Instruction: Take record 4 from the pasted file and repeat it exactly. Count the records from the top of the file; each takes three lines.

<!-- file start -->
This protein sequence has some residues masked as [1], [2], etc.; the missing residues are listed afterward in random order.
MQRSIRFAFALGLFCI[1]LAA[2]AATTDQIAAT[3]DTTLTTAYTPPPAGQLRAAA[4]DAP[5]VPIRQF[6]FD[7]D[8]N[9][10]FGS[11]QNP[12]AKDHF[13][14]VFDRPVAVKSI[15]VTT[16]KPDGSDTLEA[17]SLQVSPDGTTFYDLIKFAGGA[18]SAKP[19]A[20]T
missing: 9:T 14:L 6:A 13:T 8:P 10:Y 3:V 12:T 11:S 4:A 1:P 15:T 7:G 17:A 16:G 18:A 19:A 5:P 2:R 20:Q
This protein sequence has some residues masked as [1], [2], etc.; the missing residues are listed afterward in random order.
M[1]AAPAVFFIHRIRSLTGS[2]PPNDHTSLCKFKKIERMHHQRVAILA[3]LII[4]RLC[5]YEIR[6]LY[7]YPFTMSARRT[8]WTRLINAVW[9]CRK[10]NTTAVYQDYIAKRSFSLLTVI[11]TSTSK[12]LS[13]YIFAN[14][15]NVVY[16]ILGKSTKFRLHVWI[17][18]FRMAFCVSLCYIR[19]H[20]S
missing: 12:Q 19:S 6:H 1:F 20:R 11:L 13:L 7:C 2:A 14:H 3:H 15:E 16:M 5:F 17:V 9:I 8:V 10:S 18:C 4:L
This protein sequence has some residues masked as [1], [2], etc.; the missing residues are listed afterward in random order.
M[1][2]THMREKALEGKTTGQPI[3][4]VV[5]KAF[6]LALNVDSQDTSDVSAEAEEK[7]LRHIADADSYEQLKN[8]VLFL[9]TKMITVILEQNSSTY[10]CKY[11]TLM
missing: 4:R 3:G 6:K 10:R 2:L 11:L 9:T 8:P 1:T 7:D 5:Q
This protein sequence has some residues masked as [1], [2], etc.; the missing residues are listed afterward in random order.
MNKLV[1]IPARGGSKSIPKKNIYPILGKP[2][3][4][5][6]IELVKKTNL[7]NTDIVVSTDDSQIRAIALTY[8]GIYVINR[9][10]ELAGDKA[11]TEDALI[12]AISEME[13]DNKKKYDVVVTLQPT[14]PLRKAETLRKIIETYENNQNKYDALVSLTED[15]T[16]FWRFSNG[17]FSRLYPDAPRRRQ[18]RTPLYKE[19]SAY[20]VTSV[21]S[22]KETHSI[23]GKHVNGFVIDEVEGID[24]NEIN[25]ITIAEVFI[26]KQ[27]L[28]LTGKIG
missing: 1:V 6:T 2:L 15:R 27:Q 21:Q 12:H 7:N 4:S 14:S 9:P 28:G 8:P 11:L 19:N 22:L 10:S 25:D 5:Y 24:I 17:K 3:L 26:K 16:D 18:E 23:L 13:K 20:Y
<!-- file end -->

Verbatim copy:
This protein sequence has some residues masked as [1], [2], etc.; the missing residues are listed afterward in random order.
MNKLV[1]IPARGGSKSIPKKNIYPILGKP[2][3][4][5][6]IELVKKTNL[7]NTDIVVSTDDSQIRAIALTY[8]GIYVINR[9][10]ELAGDKA[11]TEDALI[12]AISEME[13]DNKKKYDVVVTLQPT[14]PLRKAETLRKIIETYENNQNKYDALVSLTED[15]T[16]FWRFSNG[17]FSRLYPDAPRRRQ[18]RTPLYKE[19]SAY[20]VTSV[21]S[22]KETHSI[23]GKHVNGFVIDEVEGID[24]NEIN[25]ITIAEVFI[26]KQ[27]L[28]LTGKIG
missing: 1:V 6:T 2:L 15:R 27:Q 21:Q 12:H 7:N 4:S 14:S 9:P 28:G 8:P 11:L 19:N 22:L 10:S 25:D 5:Y 24:I 17:K 3:L 26:K 16:D 18:E 23:L 13:K 20:Y